Senegal is six months away from presidential elections in 2024, and the build-up continues to send shockwaves through the political system. President Macky Sall was widely cheered for stating that he would not seek an unconstitutional third term in office, but has proved himself to be no democrat. So what are the prospects for the upcoming polls, and for the future of Senegalese democracy?
The controversy and unrest currently relates to opposition candidate Ousmane Sonko. The populist challenger has been the subject of numerous judicial processes, each of which has found him guilty, including a rape case and an accusation of corrupting the youth punishable by two years in prison that Sonko is currently appealing. In the latest incident that sent him to prison on July 29, he was accused of phone theft and assault after a woman filmed him without his consent days after his prior period of house arrest was deemed to be illegal and cut short. Sonko has been on hunger strike ever since.
While some Senegalese people continue to claim that these charges warrant prosecution, Sonko’s lawyers insist that this is just another attempt to prevent him from pursuing his aspiration to lead the country next year. So far, convincing evidence has not been provided to prove these accusations. In the current case, for example, he was prosecuted quickly and is now being held despite the absence of an official complain of theft. This reality – at a time when others wait months for their cases to be processed – has led to a growing sense that the opposition leader is being politically persecuted.
Omar, a street vendor, told me that “We are faced with a two-faced judicial system”. While he said that he had not taken part in any riots, he also expressed his support for Sonko, and his desire to see him become the fifth president of Senegal. More radical supporters on social media believe that nothing justifies Sonko’s absence from next year’s elections. For Fatou Jagne Senghore, a Human Rights Lawyer and Free Speech Expert “Social media has opened up space for more political debate and public scrutiny. It has created avenues for more youth participation and engagement.”
The government’s own actions have done little to dispel the growing sense that Sonko is being persecuted, banning his Pastef Party and arresting over 700 people, most of whom are his supporters.
Partly as a result, there continue to be regular outbreaks of political violence – some deadly – in Dakar and the southern city of Ziguinchor, where Sonko is mayor. The violence has been used by the government to justify an Internet shutdown, which the Communications Minister has said is designed to stop the “dissemination of hateful and subversive messages on social networks”. Yet this has only served to further anger Sonko supporters, and the general public.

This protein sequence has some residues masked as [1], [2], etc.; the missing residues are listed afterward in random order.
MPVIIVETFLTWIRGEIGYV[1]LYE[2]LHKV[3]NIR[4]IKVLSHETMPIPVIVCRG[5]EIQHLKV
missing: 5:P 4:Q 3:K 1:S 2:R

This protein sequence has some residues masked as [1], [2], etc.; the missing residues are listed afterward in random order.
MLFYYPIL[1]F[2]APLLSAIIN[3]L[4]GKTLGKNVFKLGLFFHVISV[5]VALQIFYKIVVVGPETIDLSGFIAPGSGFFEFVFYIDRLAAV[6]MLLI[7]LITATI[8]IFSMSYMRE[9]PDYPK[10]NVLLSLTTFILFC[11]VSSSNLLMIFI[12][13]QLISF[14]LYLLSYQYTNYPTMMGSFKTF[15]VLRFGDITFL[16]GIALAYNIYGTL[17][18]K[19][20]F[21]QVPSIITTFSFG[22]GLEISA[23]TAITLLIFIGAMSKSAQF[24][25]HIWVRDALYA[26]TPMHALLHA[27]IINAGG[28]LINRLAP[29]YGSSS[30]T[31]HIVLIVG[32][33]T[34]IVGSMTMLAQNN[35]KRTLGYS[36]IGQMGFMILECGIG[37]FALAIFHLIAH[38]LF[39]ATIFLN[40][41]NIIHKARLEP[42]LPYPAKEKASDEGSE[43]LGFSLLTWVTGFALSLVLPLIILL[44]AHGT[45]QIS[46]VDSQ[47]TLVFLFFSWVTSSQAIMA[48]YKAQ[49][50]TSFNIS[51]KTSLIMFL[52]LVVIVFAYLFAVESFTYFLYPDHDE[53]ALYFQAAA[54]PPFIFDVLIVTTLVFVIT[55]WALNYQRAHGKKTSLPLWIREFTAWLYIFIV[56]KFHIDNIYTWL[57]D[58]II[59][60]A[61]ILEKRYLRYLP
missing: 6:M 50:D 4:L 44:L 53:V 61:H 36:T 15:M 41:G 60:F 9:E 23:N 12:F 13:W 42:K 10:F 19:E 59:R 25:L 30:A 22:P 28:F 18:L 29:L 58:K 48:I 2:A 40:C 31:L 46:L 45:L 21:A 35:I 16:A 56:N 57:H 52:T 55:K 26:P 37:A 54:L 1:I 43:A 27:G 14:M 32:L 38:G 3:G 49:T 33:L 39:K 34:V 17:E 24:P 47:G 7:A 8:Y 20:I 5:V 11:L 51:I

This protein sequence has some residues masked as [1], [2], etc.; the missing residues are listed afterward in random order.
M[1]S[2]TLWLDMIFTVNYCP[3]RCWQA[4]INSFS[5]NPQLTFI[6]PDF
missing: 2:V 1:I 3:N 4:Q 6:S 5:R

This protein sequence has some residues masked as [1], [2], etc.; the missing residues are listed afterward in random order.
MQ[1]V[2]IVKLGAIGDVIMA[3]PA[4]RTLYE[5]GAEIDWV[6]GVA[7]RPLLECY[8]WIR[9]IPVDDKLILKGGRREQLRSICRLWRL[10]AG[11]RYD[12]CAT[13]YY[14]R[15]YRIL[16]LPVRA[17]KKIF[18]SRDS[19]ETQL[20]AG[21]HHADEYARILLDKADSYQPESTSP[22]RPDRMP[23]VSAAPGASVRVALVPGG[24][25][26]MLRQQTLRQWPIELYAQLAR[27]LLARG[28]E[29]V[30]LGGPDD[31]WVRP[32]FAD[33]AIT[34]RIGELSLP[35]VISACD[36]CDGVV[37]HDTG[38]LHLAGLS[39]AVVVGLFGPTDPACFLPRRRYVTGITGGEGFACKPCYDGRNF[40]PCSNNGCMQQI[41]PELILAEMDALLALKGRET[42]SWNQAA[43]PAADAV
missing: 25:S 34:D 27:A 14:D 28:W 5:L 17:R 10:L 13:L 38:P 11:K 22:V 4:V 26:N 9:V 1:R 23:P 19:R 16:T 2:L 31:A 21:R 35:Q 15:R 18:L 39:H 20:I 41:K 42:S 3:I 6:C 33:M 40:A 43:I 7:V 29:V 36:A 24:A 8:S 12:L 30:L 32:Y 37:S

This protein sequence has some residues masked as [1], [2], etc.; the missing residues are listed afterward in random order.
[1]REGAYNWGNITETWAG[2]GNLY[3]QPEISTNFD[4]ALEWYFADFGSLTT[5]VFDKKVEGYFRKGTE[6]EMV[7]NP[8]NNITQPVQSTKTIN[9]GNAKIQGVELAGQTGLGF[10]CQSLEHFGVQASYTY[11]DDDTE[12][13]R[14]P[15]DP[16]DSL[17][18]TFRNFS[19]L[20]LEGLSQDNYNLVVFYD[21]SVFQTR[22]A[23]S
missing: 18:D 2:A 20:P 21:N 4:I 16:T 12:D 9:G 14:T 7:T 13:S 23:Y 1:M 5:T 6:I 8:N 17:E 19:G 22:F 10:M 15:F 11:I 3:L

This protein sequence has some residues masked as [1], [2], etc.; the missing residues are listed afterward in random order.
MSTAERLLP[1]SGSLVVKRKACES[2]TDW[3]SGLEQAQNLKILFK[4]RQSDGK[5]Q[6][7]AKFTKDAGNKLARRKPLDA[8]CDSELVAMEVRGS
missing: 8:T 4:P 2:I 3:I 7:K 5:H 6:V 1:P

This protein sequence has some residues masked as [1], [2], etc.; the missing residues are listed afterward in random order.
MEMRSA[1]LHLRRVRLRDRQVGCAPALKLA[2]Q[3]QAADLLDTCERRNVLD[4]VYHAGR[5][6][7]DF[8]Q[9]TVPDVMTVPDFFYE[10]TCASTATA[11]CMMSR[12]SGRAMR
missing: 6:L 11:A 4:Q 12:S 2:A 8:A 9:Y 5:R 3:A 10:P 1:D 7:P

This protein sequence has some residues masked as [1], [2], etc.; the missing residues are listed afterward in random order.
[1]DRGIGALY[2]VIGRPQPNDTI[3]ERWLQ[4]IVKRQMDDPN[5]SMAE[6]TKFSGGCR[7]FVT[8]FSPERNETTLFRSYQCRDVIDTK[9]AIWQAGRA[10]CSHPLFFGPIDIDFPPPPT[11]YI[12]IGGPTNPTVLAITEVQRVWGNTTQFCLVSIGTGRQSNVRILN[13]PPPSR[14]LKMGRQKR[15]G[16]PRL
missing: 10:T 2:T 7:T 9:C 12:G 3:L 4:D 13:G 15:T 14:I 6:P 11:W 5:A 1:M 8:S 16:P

Sall is also trying other strategies to contain the threat of Sonko. Most recently, this included the political rehabilitation of Karim Wade, leader of the Senegalese Democratic Party (PDS) and Khalifa Sall, a former member of the socialist party (PS). Although they were previously convicted of the mismanagement of public funds and prevented from holding public office, the ruling party has used its control over the National Assembly to reactivate their political careers. It now seems likely that the Constitutional Court will approve their candidacy, effectively enabling them to form a new alliance with President Sall in a bid to isolate Sonko.
The danger with this strategy of three against one, however, is that it provides more evidence for Sonko supporters that the rule of law is being manipulated to discriminate against their leader. Further political instability is therefore likely – and will escalate if Sall fails to find a viable successor that he trusts and reverses his decision to stand down. The president’s initial acceptance of term limits did much to reduce political tensions, and was described as a “step in the right direction” by Fatou Jaagn Senghor, who observed Senegal previous political transitions as Article 19 West Africa former director.
Sall appears to be having second thoughts about stepping down in April 2024, however, due to the difficulty of finding a consensus candidate that has a good chance of winning the elections and of keeping his alliance united. He has already told journal Le Monde this is a possibility if his coalition cannot agree on a candidate, and has continued to insist that the law did not prohibit him from remaining in power, stating that a third term was “my right if I want it”. In turn, Sonko has warned that a u-turn on the third term issue would only pour fuel on the fire of Senegal’s growing political conflict, and could lead to unprecedented political violence.
Unfortunately civil society appears to be powerless to intervene to promote stability. A meeting held on May 31 achieved little, and Omar may be representative of Sonko’s supporters when he says that it was “a gathering of Sall’s corrupt allies” that was always going to fail to “bring to agreement all political parties on any peaceful transition.”
It is therefore down to Senegal’s main political leaders – and in particular Sall and Sonko – to avert political disaster. Alioune Tine, former president of Amnesty International’s office for West and Central Africa and director of the think tank AfrikaJom Center insists that “the best therapy for the structural democratic crisis we are experiencing, which is linked to the exacerbation of power stakes, is sincere political dialogue between all political players. This is a matter of urgency.”
The truth is, however, that while dialogue is clearly necessary the lack of trust and respect between the main protagonists means that it is also unlikely.
Borso Tall (@NBorso) is a freelance journalist based in Dakar.